The Carolina Wolf Spider (Hogna carolinensis)
The Carolina Wolf Spider (Hogna carolinensis) is typically considered to be among the largest of the Lycosidae Family of Spiders---aka Wolf Spiders---in the world, and the largest of this Family in North America, with the bodies of the females sometimes reaching over an inch in length, with the males being slightly smaller, as is commonly found in most spider species. The Carolina Wolf, however, despite the sizes between the males and females being different, they are not considered dimorphic; males and females generally look the same in appearance, although the males have been observed to be a bit darker in color with more pronounced markings than the female. They’re also mistaken for brown recluses many times but if you look again you can see distinctly see the differences.
Common Names: Wolf Spider, Carolina Wolf Spider,
This is the largest wolf spider in North America! The body length of males is typically 19 mm (0.75 in), and the body length of females is typically around 25 millimetres (0.98 in).
→ Kingdom: Animalia → Phylum: Arthropoda → Class: Arachnida → Order: Araneae → Family: Lycosidae → Genus: Hogna → Species: Hogna carolinensis Pronunciation: HAWG-nuh kair-oh-ly-NEN-sis
The usual coloration of these spiders can vary, the same way the skin color of us humans can vary in color as well, but they are usually a ghostly grey with white and black markings, and have black banding on the underside of each of their legs; a couple key traits can aid in their identification: their size (although size alone is not a good trait to identify any spider with), their orange-ish yellow chelicerae (jaws), their eye arrangement which is specific to all wolf spiders and by the undersides of their cephalothorax and abdomen, which are both jet black.
Specimens of H. carolinensis are distinguished by large body, carapace with median and submarginal bands weakly developed; sternum, leg coxae, and abdominal venter black. Tips of femora III & IV and bases of tips of tibiae III & IV black. Some of these characteristics are found in different combinations in a few other Wolf Spiders, such as the Schizocosa genus, which is a smaller spider in stature but with just as big an appetite. Is The Carolina Wolf Spider Dangerous? The old saying that they are more afraid of us than we typically are to them is especially true with spiders, especially considering that they are not vampiric creatures such as ticks, leeches and mosquitoes---they do not drink blood---and thus have no reason to bite us humans for any other reason other than defense. And even if you were to be bitten, their venom is not regarded as medically significant and isn't usually anything to be worried about; keeping the bite clean and perhaps applying a bit of ice should be more than sufficient to treat a bite from this spider.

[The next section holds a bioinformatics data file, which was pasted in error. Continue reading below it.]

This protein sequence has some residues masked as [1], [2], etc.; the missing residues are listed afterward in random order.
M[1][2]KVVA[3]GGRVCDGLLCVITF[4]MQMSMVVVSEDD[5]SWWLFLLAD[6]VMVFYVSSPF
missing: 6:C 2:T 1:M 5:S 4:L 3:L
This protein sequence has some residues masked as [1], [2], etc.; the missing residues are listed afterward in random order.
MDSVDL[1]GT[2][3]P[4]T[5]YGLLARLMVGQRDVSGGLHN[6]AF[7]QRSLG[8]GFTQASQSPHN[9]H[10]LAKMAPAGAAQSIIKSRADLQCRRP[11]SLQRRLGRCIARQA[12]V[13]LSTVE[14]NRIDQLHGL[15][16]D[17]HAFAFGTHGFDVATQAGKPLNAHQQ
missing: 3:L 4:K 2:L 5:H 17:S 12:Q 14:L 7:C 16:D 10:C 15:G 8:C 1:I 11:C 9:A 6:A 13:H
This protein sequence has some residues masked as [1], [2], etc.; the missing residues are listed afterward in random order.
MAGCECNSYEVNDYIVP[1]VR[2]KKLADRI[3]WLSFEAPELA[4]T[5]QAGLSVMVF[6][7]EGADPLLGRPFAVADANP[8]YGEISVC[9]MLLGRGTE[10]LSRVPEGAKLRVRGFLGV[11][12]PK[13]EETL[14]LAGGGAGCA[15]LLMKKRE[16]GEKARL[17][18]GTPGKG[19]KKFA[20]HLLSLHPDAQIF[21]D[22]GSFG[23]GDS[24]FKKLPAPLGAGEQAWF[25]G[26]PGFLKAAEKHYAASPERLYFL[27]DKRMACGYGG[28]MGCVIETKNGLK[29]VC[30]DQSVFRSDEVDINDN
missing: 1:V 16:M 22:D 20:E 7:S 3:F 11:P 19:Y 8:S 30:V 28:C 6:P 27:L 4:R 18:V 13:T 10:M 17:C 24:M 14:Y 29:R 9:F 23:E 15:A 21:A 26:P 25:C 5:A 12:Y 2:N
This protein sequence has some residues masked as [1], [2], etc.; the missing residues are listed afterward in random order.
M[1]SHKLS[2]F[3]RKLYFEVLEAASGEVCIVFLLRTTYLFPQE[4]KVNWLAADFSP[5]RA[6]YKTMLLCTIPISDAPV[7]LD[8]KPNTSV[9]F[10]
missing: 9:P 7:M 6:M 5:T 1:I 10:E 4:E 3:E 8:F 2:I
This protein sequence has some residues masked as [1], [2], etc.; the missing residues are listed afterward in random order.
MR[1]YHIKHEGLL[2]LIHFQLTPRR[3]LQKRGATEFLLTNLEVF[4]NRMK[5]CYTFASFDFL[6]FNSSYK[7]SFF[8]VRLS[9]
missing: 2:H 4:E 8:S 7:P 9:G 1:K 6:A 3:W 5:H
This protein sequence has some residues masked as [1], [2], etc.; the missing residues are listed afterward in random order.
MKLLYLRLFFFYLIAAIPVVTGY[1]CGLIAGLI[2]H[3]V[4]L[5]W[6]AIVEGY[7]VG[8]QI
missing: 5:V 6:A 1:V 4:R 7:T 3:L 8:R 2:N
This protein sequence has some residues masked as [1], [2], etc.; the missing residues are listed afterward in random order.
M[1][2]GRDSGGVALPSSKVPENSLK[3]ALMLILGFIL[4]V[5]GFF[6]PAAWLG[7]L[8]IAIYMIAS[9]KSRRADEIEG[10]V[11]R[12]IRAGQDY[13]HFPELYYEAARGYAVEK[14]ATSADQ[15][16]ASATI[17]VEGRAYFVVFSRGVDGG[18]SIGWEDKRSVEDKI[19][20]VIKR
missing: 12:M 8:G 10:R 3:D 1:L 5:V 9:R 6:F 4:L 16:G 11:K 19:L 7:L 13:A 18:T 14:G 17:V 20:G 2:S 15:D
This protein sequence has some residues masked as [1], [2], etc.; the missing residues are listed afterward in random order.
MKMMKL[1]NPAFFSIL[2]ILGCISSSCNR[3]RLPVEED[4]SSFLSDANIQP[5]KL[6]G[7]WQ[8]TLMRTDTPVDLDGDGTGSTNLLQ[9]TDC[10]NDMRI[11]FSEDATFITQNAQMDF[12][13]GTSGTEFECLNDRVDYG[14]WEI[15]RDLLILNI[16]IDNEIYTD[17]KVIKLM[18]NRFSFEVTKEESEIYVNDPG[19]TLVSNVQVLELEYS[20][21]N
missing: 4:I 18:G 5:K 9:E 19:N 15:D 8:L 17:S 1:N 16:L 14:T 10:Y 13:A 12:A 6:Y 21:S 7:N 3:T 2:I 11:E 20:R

Hogna carolinensis, like most---if not all spiders---lack a pair of ears but has excellent vision. The hairs and that cover its body are quite sensitive and can easily detect the motion of a nearby prey item as it comes near, alerting the Wolf Spider to its presence. With its incredible speed, most prey items are unable to escape, and once caught the fight is all but over as the Carolina Wolf is by far one of the stronger true spiders on the planet. They can easily capture and overpower other bugs that are quite large and powerful themselves, such as large grasshoppers, praying mantises and and even vertebrates. Although Wolf Spiders do have the ability to spin silk, they do not build webs and instead actively hunt their food on foot, stalking, ambushing and overpowering them and delivering a very powerful bite, injecting venom into their dinner. As with the venom of all spiders, the venom of H. carolinensis helps to liquefy the insides, making it easier for the spider to draw in through its fangs to be digested. Carolina Wolf Spiders build retreats, such as holes or tunnels in the soil; under and between boards, stones, and firewood; under siding; and in similarly undisturbed areas. Interesting Fact: